Facts are about 170,000 people attended CES 2020. Let’s assume that 25% were there for one day, 50% for 2 days, 15% for 3, and 10% for 4 or more. That gives us an average of better than 2 days per person. In the first day, each person interacts closely with say 50 people and infects them at 10% rate (which may be very high, but needs to be because that’s the justification for the Social separation.). 5 new people become infected (but of course don’t become capable of infecting others until they go back home.) On the second and subsequent days, each person interacts closely again with 50 people but half of them are the same as on the previous day(s). 2.25 more infections from the repeat group and 2.5 from the new group become infected. After 2 days we have 9.75 newly infected people. An infected person staying 3 days would infect a little more than 14.25 people. On average, call it 10 newly infected CES attendee for each pre CES infected person.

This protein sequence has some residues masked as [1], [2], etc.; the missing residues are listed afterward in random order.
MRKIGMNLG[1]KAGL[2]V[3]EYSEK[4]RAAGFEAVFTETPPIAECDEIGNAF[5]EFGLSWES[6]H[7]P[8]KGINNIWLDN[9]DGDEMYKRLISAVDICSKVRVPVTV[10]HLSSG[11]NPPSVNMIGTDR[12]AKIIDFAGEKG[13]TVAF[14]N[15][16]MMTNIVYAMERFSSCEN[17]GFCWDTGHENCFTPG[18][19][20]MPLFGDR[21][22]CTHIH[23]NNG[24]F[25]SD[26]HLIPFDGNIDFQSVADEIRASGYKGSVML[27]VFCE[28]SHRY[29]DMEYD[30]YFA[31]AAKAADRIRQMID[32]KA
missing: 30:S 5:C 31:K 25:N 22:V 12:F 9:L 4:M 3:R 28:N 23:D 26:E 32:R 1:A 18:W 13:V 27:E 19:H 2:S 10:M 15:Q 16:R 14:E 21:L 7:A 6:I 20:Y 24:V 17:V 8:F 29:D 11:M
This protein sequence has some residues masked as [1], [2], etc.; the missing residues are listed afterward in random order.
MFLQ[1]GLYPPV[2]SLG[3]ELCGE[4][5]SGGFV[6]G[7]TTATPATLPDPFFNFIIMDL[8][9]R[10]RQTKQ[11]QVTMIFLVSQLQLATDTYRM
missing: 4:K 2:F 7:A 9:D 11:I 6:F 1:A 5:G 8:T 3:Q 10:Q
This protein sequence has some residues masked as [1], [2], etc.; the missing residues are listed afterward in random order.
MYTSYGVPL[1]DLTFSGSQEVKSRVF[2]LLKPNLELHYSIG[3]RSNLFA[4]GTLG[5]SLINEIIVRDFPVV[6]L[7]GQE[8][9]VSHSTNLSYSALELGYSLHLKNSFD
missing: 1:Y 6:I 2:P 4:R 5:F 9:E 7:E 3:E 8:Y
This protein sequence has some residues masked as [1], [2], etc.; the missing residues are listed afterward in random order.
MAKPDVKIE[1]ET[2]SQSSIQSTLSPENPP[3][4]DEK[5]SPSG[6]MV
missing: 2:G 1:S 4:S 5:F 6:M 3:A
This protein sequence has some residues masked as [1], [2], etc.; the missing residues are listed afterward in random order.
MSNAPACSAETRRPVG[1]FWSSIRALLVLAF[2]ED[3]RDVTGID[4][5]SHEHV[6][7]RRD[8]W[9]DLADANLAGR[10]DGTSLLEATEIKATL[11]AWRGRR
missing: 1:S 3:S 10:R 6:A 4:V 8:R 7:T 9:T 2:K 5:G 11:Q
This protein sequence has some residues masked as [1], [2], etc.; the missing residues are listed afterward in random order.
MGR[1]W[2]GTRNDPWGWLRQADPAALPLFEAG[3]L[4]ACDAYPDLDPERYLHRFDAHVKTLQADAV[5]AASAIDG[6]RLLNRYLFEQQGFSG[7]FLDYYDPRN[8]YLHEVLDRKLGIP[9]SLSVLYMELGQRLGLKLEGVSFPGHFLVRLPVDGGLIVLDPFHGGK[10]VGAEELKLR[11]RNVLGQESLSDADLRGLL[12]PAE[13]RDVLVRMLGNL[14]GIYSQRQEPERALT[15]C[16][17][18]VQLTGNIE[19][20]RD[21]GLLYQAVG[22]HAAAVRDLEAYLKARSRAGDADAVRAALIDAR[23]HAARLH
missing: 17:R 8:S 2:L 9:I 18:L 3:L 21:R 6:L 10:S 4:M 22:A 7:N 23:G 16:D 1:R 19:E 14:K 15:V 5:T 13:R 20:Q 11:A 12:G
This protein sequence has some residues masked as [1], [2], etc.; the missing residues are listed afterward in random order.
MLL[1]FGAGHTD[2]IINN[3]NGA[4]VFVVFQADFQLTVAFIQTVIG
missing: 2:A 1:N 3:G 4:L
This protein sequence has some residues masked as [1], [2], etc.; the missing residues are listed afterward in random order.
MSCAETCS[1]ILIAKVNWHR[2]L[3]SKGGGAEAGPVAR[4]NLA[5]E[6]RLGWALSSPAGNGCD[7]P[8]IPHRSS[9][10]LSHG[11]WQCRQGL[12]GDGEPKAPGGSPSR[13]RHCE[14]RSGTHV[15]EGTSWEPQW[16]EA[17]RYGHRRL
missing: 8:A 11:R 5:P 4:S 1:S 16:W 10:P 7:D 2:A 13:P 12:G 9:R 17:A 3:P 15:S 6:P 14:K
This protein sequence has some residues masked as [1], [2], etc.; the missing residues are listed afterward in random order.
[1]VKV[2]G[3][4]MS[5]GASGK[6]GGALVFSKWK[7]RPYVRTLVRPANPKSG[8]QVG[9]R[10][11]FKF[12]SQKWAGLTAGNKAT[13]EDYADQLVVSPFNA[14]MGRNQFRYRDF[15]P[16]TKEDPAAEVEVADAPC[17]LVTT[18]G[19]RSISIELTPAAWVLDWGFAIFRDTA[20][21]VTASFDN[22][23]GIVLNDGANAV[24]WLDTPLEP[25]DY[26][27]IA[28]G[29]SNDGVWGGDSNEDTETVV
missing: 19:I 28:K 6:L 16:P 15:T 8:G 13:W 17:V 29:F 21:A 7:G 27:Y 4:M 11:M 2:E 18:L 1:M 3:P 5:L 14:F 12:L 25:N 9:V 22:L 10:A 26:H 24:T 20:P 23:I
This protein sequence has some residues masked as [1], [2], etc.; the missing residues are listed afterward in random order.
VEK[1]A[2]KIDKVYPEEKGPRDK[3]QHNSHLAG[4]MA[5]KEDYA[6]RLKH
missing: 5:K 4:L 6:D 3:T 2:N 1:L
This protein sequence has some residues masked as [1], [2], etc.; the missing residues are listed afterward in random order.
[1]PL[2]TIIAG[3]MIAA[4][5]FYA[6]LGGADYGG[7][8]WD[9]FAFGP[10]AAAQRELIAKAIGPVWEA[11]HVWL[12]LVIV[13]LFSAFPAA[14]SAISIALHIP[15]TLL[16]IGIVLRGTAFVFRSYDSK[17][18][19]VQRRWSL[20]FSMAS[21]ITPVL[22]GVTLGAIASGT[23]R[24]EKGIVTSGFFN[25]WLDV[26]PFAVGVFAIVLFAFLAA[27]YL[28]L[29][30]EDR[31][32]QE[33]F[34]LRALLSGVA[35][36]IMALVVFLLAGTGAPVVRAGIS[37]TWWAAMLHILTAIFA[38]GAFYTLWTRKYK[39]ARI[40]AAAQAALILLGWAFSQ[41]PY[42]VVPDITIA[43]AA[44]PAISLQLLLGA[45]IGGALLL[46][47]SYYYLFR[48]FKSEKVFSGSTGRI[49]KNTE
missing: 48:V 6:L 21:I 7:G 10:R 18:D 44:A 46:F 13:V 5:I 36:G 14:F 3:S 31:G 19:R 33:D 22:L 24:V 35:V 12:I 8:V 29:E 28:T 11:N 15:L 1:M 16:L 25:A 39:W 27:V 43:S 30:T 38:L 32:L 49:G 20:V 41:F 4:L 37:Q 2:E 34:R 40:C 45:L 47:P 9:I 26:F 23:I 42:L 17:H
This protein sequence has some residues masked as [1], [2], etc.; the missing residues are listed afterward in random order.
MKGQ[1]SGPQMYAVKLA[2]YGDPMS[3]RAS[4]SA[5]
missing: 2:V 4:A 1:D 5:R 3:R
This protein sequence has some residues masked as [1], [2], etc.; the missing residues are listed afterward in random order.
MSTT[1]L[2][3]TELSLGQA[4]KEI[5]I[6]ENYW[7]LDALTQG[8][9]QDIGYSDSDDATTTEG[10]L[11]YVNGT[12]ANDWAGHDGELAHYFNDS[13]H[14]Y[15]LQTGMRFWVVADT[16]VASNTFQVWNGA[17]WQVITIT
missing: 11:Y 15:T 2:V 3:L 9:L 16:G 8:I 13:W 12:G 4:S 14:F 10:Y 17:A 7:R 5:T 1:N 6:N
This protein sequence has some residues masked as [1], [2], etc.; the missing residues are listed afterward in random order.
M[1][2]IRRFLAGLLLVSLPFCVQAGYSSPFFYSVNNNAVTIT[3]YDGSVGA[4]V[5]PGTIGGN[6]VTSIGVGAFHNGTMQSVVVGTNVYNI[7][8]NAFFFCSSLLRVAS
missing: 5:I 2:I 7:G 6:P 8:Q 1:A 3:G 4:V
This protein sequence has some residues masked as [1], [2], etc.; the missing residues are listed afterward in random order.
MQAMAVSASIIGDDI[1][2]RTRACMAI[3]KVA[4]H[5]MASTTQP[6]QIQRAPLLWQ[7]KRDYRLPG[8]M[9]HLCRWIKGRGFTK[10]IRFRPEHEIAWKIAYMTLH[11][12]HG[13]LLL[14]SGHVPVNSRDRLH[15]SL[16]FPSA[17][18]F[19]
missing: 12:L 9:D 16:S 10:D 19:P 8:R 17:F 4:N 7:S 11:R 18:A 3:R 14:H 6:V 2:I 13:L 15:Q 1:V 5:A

Each of those newly infected folks traveled home by going through airports and initiated breakouts in their home towns. Maybe they didn’t interact with as many as they did @ CES nor as many new people each day but progressively over 5 or so days, they infected way more than one person. 5 would not be outrageous. They didn’t know they had it and were oblivious of any potential consequences. After just 2 “cycles” each pre-CES infected person has infected 50 others. By the end of February almost half of the US is infected by each pre-CES infected person.
Out of the 170,000 CES attendees say 5% came from China. That’s 8,500 individuals. Even if only 0.125% were infected, those 10 pre-CES infected individuals would have infected half of the planet by the first week of March when “herd immunity would have begun to kick in. Exponential growth is nasty! This implies that either many fewer than 0.125% of those attending CES had Covid-19, or it is hard for one person to infect another under “pre-Covid-19” human interactions or only a very small fraction of those infected by Covid-19 get really sick or even know that they’ve gotten it. (~less than 0.1%), or I’m completely screwy. You choose. (I know, I’m completely screwy!)
Then there is the Annual TRB Conference in Washington in mid January. Order of magnitude fewer participants and percentage-wise maybe as many from China, but that’s an additional source producing 5 agents that went home after the conference and grow exponentially for a month and a half at non-trivial “R naughts”… Alain